Seven ways to grow your customer base


A business needs customers. Maximizing business performance means a steady stream of new shoppers, supported by a system that converts them into loyal and lasting customers. 

Research by Harvard Business Review shows that increasing customer retention rates by 5% increases profits by 25% to 95%. Add to this that 82% of companies believe that retention is cheaper than acquisition and the gains become clear.  

Whether you sell online or through a brick-and-mortar storefront, here are seven ways to build your customer base. 

1. Know your customer

Who buys your product or service? What are their interests? Which platforms do they use to research and shop? How do they rate your service and products? It's easier to connect with strong prospects if you know your target audience, where they spend time, and what they want — in product and experience. 

Knowing the age, geographic location, and the purchasing frequency and preferences of your customer base allows you to segment your audience and customize your message. A tailored message will help you to frame marketing and cross-selling campaigns that resonate with your ideal customer.   

Setting up Google Analytics (GA) and tapping into the wealth of knowledge it can provide on visitors to your site is a great starting point. Conduct customer surveys in-store, on your website, or via email or social campaigns to help the information gathering process.  

2. Deliver excellent customer service 

Research by Nextiva found how much customer service matters. (Spoiler – it’s a lot!) They found that one-third of consumers say they would consider changing companies after a single bad service experience, and 47% did switch within the last year. The average American tells 15 people after a poor customer experience. If a business resolves issues the first time they occur, they could prevent 67% of churn. 

Many companies fail to deliver consistent customer service and miss out on profitable relationships that drive business performance. Finding new prospects is valuable, but long-term and loyal customers are worth more. Customers have high expectations; not living up to them can send them on their way. 

3. Systematize customer feedback 

Shoppers trust reviews and testimonials over a company's marketing. According to recent online statistics, nine out of 10 consumers read customer reviews before making a purchase, and 75% say they trust online reviews as much as a personal recommendation. 

Reviews establish your credibility and demonstrate your care and customer service. Even negative reviews can have a positive effect on sales if you resolve them well — and promptly. 

4. Build partnerships 

One pillar of long-term success is nurturing relationships. That applies to customers, staff, and even other businesses. Teaming up with companies that offer complementary services can benefit everyone in your network.  

A jewelry company who sells through a local clothing boutique is a brick-and-mortar example. Customers don't have to make two stops to get the accessories they need to style-up an outfit. The same can be done online. Enhance your product offering by teaming up with complementary providers.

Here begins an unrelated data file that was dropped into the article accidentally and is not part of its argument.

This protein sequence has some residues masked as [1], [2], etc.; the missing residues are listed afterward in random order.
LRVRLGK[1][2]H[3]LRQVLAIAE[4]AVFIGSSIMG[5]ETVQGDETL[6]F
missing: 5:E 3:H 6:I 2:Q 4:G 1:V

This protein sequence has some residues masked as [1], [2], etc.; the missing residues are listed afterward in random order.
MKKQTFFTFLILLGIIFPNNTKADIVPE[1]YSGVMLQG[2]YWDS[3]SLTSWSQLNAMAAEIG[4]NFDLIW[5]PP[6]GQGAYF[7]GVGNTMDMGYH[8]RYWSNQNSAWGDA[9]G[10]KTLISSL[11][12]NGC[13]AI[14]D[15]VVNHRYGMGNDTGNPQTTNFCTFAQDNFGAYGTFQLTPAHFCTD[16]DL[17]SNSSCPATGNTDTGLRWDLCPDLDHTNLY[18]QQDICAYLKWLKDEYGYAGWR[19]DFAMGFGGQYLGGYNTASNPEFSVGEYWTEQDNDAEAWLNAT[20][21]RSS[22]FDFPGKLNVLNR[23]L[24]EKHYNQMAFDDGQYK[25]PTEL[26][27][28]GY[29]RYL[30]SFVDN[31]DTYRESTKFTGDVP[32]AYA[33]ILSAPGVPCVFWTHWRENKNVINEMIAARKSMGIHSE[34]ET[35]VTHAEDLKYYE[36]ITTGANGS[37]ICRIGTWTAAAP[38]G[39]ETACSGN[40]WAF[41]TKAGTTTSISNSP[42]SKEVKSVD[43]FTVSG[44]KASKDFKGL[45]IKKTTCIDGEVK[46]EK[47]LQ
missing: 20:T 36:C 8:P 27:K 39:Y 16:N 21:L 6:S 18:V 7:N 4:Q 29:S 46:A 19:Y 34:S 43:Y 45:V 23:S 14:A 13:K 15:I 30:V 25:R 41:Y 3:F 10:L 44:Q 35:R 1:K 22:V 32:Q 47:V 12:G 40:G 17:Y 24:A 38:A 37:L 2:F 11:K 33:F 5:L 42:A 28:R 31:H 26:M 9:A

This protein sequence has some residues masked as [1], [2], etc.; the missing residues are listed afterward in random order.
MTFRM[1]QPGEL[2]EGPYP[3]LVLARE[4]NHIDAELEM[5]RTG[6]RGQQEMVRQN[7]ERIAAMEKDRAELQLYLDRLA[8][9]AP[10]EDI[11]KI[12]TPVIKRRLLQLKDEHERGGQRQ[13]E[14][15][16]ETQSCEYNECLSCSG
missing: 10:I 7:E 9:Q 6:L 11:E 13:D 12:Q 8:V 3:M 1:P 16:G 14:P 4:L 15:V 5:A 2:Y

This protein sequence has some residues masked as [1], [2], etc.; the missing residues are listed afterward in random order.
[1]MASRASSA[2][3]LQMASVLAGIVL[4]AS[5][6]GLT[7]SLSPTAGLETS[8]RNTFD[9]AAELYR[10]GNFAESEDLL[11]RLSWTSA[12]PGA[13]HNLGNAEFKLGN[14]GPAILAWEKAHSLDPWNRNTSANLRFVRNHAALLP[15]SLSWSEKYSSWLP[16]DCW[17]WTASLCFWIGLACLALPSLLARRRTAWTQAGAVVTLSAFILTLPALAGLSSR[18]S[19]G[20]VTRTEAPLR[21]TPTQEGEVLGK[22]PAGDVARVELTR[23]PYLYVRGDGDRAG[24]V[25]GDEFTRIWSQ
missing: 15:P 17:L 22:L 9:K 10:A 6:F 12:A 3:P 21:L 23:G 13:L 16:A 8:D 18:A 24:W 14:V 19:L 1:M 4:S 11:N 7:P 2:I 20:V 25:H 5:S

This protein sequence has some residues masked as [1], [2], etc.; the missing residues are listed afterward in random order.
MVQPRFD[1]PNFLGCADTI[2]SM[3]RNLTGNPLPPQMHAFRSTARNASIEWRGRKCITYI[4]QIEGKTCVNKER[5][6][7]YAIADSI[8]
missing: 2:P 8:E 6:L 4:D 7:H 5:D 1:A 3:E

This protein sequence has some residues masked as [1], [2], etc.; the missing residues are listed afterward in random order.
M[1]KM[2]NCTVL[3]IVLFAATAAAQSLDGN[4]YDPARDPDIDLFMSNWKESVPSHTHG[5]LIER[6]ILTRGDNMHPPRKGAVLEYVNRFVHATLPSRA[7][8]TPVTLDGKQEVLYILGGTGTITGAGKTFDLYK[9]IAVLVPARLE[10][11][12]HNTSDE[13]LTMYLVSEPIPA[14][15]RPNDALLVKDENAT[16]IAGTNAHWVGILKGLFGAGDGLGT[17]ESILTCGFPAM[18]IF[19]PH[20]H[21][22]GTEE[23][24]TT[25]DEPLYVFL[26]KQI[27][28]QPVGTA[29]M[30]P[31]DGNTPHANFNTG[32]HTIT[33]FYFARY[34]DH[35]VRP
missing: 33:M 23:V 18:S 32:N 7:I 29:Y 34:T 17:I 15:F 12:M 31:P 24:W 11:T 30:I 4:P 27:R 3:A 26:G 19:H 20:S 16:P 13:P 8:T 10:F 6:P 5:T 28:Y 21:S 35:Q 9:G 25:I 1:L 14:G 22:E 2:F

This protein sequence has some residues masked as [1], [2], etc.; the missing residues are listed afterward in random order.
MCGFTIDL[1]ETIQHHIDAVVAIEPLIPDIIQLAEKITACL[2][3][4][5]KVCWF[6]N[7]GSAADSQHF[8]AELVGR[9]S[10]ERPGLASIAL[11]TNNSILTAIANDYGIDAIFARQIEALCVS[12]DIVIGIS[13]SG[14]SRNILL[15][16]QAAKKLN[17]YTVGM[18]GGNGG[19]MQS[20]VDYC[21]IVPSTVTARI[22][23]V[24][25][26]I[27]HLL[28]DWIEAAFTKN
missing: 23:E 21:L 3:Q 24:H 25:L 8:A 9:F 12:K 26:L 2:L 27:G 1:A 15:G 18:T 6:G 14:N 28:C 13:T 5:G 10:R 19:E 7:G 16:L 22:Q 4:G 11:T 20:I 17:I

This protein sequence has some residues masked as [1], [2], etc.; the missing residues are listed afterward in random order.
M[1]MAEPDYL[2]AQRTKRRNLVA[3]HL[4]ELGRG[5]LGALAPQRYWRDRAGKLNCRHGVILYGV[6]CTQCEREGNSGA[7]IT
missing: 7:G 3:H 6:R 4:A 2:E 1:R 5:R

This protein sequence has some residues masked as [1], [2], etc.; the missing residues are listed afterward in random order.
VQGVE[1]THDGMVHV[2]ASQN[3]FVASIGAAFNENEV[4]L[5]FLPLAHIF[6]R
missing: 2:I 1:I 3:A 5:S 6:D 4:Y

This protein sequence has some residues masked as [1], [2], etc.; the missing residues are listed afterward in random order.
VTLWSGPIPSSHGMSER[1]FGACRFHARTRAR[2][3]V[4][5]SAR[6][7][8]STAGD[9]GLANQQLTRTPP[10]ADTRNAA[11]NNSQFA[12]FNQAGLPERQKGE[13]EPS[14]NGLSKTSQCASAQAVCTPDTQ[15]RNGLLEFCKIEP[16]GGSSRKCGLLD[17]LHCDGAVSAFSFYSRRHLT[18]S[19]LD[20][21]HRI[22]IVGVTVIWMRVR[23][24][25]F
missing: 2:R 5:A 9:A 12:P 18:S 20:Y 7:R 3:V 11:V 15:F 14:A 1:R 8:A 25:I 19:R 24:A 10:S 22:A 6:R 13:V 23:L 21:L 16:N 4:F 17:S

Strong relationships create advocates who promote your business for you. 

5. Build your email list

Don't let prospects leave your website without giving them a reason to share their email address with you. You can ask them to complete a quick survey, offer a discount or promotion, provide a free newsletter, or host webinars providing information they will value. 

Email isn't new to digital marketing, but it continues to perform. Fifty-nine percent of consumers say email marketing influences their buying choices. A curated email list and strategic email marketing campaigns will keep your customers engaged. Email marketing platforms such as Mailchimp distribute, track, and manage your email marketing campaigns — and keep subscriber lists clean and up-to-date.  

6. Give first, ask second 

Whether it's handing out samples in person or providing insight and knowledge online, a generous approach allows the customer to get familiar with your company and products without the pressure of a sales situation. 

Free content, discounts, and samples begin building the customer relationship and lowers their resistance to engaging. 

7. Track customer success metrics 

Customer success metrics are quantitative ways to track and improve your customer base.

Here are three essential customer metrics. 

Customer feedback

Customers enjoy feeling they have a voice because they know where your marketing, onboarding, or product delivery process can improve. Ask customers what they think and apply their feedback. 

Churn rate

The customer churn rate is the percentage of customers that stopped using your company's product or service during a defined period. 

Monthly recurring revenue

How much money do your customers spend on your products and services each month? The answer reveals your monthly recurring revenue (MRR). To track the success of upsells and upgrades, expansion MRR is the amount of additional revenue you're generating from customers on top of their monthly subscriptions. 

Customers drive business performance 

In conclusion, whether you're a solo entrepreneur or represent a small company, business is ultimately human to human. When we take care of our relationships with customers, they take care of us.

As you build new pathways for customers to find you, think of their concerns and how your business can make their lives better. Underlying this should be rigorous attention to data.